Joëlle Gergis | Norman Swan | Toby Walsh | Julianne Schultz
Floods. Fires. Plague. We’ve seen them all in the past few years, fuelling a renewed sense of an unpredictable world. Add to this the galloping pace of technological change (Chat GPT anyone?) and it is easy to feel overwhelmed. What shocks lie ahead? And what kind of resilience do we need to build to ensure we are prepared? Join three thinkers about climate change, health and technology to look over the horizon and explore what is to come. Joëlle Gergis, Norman Swan, and Toby Walsh appear with Julianne Schultz.
This event is presented by the Sydney Writers' Festival and supported by UNSW Sydney.
UNSW SYDNEY X SYDNEY WRITERS' FESTIVAL
UNSW Sydney is the exclusive university sponsor and proud Premier Partner of the Sydney Writers’ Festival. Featuring UNSW academics and researchers on Sydney Writers’ Festival stages, and events at the UNSW Kensington Campus, this partnership brings together a shared vision of creativity, curiosity and thought leadership.
TICKETS & VENUE INFORMATION
Adult – $25*
Concession – $15*
*Plus booking fees
This event will take place live at Carriageworks. For all venue and visitor safety information, please visit Sydney Writers' Festival.
All Festival venues are accessible and have wheelchair and level access. To book accessible seats for events at Carriageworks, please contact the Sydney Writers' Festival Box Office on (02) 9256 4200 or email firstname.lastname@example.org.
Accessible parking is available at Carriageworks. Please call (02) 8571 9099 for Carriageworks parking information.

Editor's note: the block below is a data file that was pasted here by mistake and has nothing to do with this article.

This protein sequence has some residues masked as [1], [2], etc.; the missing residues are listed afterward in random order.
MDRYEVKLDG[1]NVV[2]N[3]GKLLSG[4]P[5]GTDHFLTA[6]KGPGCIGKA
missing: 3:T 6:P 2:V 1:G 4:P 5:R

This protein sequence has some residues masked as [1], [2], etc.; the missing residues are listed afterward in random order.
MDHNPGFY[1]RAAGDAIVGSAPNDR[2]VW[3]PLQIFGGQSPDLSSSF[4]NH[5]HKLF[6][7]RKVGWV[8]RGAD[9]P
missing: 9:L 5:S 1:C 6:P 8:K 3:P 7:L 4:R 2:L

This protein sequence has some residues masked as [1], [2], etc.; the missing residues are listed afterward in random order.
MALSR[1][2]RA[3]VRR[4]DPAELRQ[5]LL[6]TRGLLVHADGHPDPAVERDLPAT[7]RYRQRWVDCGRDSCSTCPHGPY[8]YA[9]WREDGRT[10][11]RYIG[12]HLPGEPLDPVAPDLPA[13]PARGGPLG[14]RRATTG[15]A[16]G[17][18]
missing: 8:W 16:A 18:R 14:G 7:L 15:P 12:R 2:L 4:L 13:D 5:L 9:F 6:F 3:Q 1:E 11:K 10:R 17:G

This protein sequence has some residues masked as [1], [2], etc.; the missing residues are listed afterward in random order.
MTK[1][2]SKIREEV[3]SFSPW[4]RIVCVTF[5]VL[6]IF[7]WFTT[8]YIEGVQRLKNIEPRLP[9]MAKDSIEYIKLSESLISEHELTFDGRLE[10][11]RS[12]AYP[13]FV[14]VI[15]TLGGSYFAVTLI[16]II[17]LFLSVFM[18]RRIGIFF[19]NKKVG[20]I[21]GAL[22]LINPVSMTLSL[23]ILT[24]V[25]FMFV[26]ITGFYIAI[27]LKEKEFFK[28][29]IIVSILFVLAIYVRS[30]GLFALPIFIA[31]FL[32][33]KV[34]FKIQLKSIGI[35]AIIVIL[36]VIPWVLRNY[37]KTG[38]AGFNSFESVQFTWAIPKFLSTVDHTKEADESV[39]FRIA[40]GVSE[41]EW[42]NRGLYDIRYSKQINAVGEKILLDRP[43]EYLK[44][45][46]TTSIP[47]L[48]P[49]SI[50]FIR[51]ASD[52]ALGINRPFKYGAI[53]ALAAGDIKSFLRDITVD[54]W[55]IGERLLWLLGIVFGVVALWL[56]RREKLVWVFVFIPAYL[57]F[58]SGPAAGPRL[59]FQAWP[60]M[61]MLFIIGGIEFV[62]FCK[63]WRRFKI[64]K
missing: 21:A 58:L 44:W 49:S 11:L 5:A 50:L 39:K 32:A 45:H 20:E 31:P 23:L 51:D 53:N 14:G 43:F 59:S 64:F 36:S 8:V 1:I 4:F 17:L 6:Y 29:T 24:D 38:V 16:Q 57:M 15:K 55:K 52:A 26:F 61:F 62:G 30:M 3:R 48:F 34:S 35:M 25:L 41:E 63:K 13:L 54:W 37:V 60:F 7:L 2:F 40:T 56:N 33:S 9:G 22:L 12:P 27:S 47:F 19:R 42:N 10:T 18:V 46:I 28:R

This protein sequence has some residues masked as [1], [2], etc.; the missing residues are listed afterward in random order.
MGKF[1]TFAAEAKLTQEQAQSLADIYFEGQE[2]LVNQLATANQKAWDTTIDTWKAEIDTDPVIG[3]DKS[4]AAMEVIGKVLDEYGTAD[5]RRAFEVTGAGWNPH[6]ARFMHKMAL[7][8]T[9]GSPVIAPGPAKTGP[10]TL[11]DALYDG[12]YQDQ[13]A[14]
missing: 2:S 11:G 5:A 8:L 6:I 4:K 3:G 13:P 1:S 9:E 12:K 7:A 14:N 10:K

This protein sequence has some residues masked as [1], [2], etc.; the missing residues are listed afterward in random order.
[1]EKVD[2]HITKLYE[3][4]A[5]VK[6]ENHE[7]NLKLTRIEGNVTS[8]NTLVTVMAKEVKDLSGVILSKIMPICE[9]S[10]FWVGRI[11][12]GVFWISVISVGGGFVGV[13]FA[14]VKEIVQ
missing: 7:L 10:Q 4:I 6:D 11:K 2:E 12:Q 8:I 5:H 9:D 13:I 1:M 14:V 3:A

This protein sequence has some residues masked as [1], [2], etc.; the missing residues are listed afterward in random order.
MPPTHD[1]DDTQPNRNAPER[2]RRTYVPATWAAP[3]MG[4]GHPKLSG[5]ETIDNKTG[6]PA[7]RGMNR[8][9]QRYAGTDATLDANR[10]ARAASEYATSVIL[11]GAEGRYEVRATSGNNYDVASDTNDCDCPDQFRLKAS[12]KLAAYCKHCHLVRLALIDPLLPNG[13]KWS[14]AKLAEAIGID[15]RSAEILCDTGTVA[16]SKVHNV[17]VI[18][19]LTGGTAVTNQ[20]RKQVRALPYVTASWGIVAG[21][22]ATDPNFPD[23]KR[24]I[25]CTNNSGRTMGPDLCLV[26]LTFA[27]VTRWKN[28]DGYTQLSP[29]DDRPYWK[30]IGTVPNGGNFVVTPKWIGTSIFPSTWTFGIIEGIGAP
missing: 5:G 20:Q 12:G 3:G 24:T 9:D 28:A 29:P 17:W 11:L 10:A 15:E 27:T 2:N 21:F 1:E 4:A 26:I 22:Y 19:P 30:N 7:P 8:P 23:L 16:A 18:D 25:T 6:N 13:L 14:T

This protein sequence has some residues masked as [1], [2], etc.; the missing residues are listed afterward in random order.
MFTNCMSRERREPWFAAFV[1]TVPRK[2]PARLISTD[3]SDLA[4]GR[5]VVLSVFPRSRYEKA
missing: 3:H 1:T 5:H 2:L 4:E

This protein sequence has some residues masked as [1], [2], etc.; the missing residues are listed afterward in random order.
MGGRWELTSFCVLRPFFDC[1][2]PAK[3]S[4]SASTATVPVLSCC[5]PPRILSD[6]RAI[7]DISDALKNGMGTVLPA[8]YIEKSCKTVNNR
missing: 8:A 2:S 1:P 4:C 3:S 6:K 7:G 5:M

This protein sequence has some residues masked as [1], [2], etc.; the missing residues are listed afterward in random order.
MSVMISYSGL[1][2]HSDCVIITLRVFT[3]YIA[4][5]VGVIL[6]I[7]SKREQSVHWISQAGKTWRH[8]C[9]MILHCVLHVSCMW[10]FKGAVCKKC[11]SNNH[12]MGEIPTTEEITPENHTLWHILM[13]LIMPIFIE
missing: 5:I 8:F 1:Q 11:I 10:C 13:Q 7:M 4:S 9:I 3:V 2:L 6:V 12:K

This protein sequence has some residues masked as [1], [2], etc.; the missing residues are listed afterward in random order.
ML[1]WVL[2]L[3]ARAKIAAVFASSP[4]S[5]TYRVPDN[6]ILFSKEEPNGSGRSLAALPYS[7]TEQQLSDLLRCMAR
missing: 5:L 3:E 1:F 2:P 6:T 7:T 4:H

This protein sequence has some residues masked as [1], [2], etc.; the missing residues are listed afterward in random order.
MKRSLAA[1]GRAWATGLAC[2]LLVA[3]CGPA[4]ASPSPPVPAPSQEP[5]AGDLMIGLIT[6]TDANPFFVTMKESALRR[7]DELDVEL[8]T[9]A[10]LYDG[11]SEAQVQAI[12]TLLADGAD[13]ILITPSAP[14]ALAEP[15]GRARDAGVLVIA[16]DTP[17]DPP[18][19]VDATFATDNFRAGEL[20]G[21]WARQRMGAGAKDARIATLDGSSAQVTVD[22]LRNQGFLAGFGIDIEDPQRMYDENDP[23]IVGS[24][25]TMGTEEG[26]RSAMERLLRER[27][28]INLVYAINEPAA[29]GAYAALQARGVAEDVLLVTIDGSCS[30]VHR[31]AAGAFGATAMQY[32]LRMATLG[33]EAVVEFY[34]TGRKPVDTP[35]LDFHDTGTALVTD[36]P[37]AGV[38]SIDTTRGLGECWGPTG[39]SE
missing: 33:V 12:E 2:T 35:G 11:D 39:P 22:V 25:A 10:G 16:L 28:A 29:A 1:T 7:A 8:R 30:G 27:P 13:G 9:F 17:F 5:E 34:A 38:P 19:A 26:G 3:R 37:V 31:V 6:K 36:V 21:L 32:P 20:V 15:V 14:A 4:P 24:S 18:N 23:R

PUBLIC TRANSPORT & PARKING
Carriageworks is located at 245 Wilson Street, Eveleigh. This is a 10-minute walk from Redfern Station, City Road bus stops and Macdonaldtown Station. Catching public transport is strongly recommended as residential parking in the area is strictly limited, and the Sydney Writers' Festival offers a shuttle bus services from Redfern Station at selected times. For more information on transport, visit swf.org.au or visit transportnsw.info,
Sydney Writers' Festival
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UNSW Centre for Ideas
For all other enquiries, please call the Centre for Ideas on 02 9065 0485 or email
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Dr Joëlle Gergis is an award-winning climate scientist and writer at the Australian National University. She served as a lead author for the United Nations' IPCC Sixth Assessment Report and is the author of Sunburnt Country: The History and Future of Climate Change in Australia. Joëlle has also contributed chapters to Greta Thunberg's The Climate Book, and Not Too Late edited by Rebecca Solnit and Thelma Young Lutunatabua. Her latest book is Humanity's Moment: A Climate Scientist's Case for Hope.
Norman hosts ABC RN's Health Report and co-hosts Coronacast, a podcast on the coronavirus. Norman is a reporter and commentator on the ABC's 7.30, Midday, News Breakfast and Four Corners and a guest host on RN Breakfast. He is a past Gold Walkley winner and has won other Walkleys including one in 2020. Norman has been awarded an AM, the medal of the Australian Academy of Science, a Fellowship of the Academy of Health and Medical Sciences and an honorary MD from the University of Sydney. His book, So You Think You Know What's Good For You? was a bestseller and his latest book So You Want To Live Younger Longer? has also been on the bestseller list. Norman trained in medicine and paediatrics in Aberdeen, London and Sydney before joining the ABC.
Toby Walsh is Chief Scientist of UNSW's new AI Institute. He is a strong advocate for limits to ensure AI improves our lives, having spoken at the UN, and to heads of state, parliamentary bodies, company boards and many others on this topic. This advocacy has led to him being ‘banned indefinitely’ from Russia. He was named on the international ‘Who's Who in AI’ list of influencers. His most recent book is Machines Behaving Badly: the morality of AI.
Julianne Schultz AM FAHA is the author of The Idea of Australia: A search for the soul of the nation. She is an Emeritus Professor of Media and Culture at Griffith University, where she was the founding editor of Griffith Review.